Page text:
All the new supplier forms will have a field to select supplier. If the hard coded “Spot Supplier Transaction” supplier is selected a field will be provided to enter payee details and proceed with non-invoice transaction. Otherwise if other supplier is selected option will be provided to pay against an invoice, receive against a credit note or refund against a Credit note or if none selected proceed with a non-invoice payment, receipt or refund.
The existing Receipts and Payments would no longer be needed.
I have avoided using the word “Cash” as it has different uses and is confusing. e.g. Cash(as in Bank notes) vs other types of payments (EFTPOS, cheque, bank transfer, credit card, etc). Also, Cash (as in immediate payment) vs some form of terms payment (invoice, on credit, etc).
You may think that this idea is a bit presumptuous, but even if it doesn’t “float your boat” there may be something that may assist in making the necessary changes and it would solve the issue of linking customers/suppliers to “cash” (there’s that confusing word again) receipts and payments.
in these tabs alone, why not provide a sub-account selection for customer/supplier on a line-item basis just like we have for the capital accounts. this would determine if it is a refund affecting tax or a promotion or return of over payment like @AJD mentioned. (BTW i do not think return of an over payment is a taxable transaction)
Hi Guys we are again only talking about cash, but how about journal entries ?
In my opinion the easiest way to solve this is: when the transaction is a payment, receipt or journal entry and a VAT-code is used, that Manager asks whether the tax is payable or deductible. In this way it is up to the user to select the right method. It would help the user that when the g/l account code is an income account Manager comes up with the suggestion to book it as payable, when the g/l code is an expense code it could come up with the suggestion to book it as deductible and when the g/l code is a balance account no suggestion is shown.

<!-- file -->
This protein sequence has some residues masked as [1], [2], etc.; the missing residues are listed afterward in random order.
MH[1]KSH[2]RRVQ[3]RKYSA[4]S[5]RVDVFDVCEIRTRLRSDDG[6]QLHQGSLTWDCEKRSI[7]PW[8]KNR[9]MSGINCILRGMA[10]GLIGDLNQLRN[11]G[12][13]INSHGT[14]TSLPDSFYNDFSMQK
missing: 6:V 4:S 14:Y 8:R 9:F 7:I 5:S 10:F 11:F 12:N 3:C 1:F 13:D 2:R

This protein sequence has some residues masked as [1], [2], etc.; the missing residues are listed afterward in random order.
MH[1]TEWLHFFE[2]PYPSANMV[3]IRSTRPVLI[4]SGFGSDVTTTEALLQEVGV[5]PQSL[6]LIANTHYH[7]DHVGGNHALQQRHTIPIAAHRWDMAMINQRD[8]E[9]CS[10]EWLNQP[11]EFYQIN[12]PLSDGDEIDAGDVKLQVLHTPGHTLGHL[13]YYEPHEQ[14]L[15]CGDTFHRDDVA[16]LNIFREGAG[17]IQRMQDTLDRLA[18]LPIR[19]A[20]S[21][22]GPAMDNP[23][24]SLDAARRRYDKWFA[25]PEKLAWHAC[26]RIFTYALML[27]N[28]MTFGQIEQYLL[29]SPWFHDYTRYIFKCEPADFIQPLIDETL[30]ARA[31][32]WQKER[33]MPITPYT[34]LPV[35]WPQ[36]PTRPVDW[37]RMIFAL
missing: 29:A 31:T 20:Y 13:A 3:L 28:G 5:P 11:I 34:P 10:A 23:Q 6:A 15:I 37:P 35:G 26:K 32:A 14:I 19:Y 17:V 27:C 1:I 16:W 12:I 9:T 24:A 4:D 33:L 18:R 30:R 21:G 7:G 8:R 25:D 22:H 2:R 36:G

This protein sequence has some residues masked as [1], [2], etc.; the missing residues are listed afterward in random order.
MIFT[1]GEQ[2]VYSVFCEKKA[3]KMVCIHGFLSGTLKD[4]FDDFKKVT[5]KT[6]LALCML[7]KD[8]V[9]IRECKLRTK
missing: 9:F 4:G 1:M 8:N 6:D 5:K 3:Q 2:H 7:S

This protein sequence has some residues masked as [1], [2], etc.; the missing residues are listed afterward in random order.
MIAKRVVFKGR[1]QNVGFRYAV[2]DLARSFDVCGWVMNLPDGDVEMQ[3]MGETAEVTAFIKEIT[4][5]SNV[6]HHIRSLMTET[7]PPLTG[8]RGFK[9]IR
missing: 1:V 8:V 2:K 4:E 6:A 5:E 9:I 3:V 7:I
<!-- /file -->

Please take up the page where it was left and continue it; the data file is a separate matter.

I hope my suggestion helps @Lubos which direction to go.
Impressive amount of lateral thinking happening here, quite inspiring.
All sound OK to me however another idea to throw into the mixing pot. It is hard for me to judge how intuitive it is as I know too well what I want it to do.
Receipts & Payments
Payments are made to Suppliers much more commonly that to customers. Similarly money is received from customers much more commonly than from supplier. There are rare occasions where these associations don’t apply. Manager could use this statistical information to optimise the user interface / set default behavior. For example
When entering a Payment in Manager
Rename the “Payee” label “Payee or Supplier”
Enable linking the transaction to a Supplier
Any tax code used result in changes to the Purchases shown in the “Tax Summary” report (or associated report transformation), and do not effect the Sales shown in those reports.
Similarly when entering a Receipt in Manager
Rename the “Payer” label “Payer or Customer”
Enable linking the transaction to a Customer
Any tax codes used result in changes to the Sales shown in the “Tax Summary” report (or associated report transformation), and do not effect the Purchases shown in those reports.
For the much less common transactions where the money is flowing in the opposite direction and the Manager user wants to enter a negative adjustment to sales or purchases, these are entered by:
Paying money to a customer / a negative sales adjustment: the Manager users chooses the transaction Type “Receipt” showing & enabling linking to a customer. A negative amount line item is entered.
Receiving money from a supplier / a negative purchase adjustment: the Manager user chooses the transaction Type “Payment” showing & enabling linking to a supplier. A negative amount line item is entered.